New Space Force procurement shop subscribes to the space-as-a-service model

The Space Systems Command established the Commercial Services Office, known as COMSO

A new office within the Space Force’s procurement command will buck traditional military programs by only buying technologies that the space industry provides as a service.

“With so many new capabilities being provided by industry, commercial services are taking off in ways that we never probably imagined just a few years ago,” said Brig. Gen. Timothy Sejba, program executive officer for space domain awareness and combat power at the Space Systems Command.

The command’s Commercial Services Office, known as COMSO, was established earlier this year amid fears that the military is missing out on proven and promising technologies due to procurement bottlenecks and a culture that tilts toward developing government-owned systems.

“We need to figure out how do we go and buy not just satellite communications but things like space domain awareness — and other capabilities that are being turned into services — that we might want to leverage both in peacetime and certainly in time of conflict,” Sejba said Oct. 19 at the Space Industry Days conference in Los Angeles.

Jeremy Leader, director of the Commercial Services Office at the Space Systems Command. Credit: SSC

Jeremy Leader, a former U.S. Air Force space officer and procurement executive, was named director of COMSO in April. He said there is a push from the top to buy commercially available services — including satellite imagery, weather forecasting, space data analytics, inspace data relay and others that might emerge in the future — to augment or replace traditional procurements of military hardware.

The attitude is to “exploit what we have, buy what we can and only build what we must,” Leader told SpaceNews.

COMSO is part of the Los Angeles-based Space Systems Command but will operate primarily in the Washington, D.C., area with at least two planned locations in Northern Virginia.

The majority of commercial deals COMSO will award in the near term will be for satellite communications services, estimated at about $1 billion a year, he said. But over time, billions more are expected to shift from hardware procurements to a broader range of commercial services.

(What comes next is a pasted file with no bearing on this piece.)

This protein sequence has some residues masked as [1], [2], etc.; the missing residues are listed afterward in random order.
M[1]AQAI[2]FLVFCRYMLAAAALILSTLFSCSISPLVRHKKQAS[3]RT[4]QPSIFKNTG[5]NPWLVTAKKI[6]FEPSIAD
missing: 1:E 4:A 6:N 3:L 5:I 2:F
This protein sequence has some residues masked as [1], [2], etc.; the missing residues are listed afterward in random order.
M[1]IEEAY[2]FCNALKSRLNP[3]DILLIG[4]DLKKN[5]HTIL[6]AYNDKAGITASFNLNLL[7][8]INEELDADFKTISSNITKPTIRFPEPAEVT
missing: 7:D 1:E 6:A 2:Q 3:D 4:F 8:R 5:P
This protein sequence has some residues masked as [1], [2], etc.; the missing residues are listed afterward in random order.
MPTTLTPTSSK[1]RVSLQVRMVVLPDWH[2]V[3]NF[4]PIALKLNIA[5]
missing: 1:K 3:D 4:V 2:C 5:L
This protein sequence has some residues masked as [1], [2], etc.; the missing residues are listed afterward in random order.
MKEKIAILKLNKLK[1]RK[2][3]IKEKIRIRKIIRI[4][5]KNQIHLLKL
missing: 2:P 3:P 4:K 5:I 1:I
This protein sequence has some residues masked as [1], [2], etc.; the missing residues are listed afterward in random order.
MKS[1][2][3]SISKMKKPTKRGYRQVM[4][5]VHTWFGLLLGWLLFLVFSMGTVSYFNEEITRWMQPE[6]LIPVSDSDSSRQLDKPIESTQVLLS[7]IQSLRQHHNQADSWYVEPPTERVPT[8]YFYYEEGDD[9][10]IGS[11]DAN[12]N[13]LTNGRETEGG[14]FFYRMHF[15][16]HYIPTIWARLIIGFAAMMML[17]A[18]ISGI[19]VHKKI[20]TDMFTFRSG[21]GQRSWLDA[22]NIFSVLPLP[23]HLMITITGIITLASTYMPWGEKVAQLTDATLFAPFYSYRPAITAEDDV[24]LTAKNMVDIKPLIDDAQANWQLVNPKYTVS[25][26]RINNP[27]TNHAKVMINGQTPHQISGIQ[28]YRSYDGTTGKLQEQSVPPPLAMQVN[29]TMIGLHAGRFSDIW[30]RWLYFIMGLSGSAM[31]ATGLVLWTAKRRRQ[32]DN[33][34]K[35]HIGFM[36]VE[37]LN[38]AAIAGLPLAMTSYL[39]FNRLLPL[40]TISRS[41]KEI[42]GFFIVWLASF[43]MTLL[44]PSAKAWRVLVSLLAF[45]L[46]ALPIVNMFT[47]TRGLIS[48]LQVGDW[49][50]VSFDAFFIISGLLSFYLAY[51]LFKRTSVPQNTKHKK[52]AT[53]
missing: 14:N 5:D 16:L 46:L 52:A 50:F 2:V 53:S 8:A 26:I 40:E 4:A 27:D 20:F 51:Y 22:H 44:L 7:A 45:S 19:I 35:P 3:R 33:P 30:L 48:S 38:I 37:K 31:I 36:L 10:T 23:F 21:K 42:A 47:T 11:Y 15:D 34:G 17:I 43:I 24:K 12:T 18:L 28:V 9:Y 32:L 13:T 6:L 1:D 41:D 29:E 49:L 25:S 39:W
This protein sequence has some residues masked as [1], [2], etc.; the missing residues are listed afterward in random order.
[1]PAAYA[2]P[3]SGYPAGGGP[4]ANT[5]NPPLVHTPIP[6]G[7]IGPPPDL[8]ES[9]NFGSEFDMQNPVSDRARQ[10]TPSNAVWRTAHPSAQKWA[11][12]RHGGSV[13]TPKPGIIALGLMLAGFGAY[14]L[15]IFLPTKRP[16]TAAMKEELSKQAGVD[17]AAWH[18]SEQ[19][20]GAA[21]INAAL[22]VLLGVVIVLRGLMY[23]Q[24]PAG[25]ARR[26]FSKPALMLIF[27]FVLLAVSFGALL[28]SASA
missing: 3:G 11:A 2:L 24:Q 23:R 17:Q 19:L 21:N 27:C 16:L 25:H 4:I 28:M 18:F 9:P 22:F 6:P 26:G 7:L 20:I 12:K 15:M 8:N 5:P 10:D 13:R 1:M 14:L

“The ‘buy what we can’ piece includes going to commercial space services already available before building exotic, one-off military-centric systems,” he said. “We have historically done programs of record only in the ‘build’ category, and our requirements and budgeting processes are built for that as well.”

COMSO will be keeping a close eye on where the market is going, Leader said, especially in dual-use areas where there is both government and commercial demand.

“When there’s new and interesting opportunities, I want to make sure that our office stays agile enough to capitalize on those,” he said.


One of COMSO’s locations in Northern Virginia will be in Chantilly, near the National Reconnaissance Office.

The location is not coincidental, said Leader, as COMSO is trying to take a page from the NRO’s commercial contracting playbook. The Space Force is particularly interested in learning how it can work more closely with the NRO to take advantage of the agency’s long-term deals with commercial providers of electro-optical, radar and radio-frequency satellite imagery.

The intelligence community is “a little bit ahead of us in this effort,” he said. “How the NRO structured their agreements is awesome. It allows the Space Force to actually use the contracts that are already there.”

COMSO wants to set up additional contract vehicles to support specific needs of DoD organizations for imagery and data analytics services. If a combatant command, for example, is not getting what they want from the intelligence community, Leader said, “we’ll have the ability to set up an augmented contract to help fill the gaps.”

The idea is to partner with the NRO, not to engage in bureaucratic turf battles, he added. “I’m less worried about who owns a mission area and more worried about delivering capability.”

A U.S. airman looks at meteorological data at Beale Air Force Base, Calif. The Space Force is interested in using commercial services to augment the military weather forecasting systems. Credit: U.S. Air Force photo by Senior Airman Valentina Viglianco

COMSO will launch pilot programs in the coming year with combatant commands that have a growing demand for tactical intelligence, and experiment with different contracting approaches, said Leader. “If we need contracts to buy the analytics products in times of crisis or contingencies, then we need to have that menu for combatant commanders, versus them going off and trying to figure it out on their own.”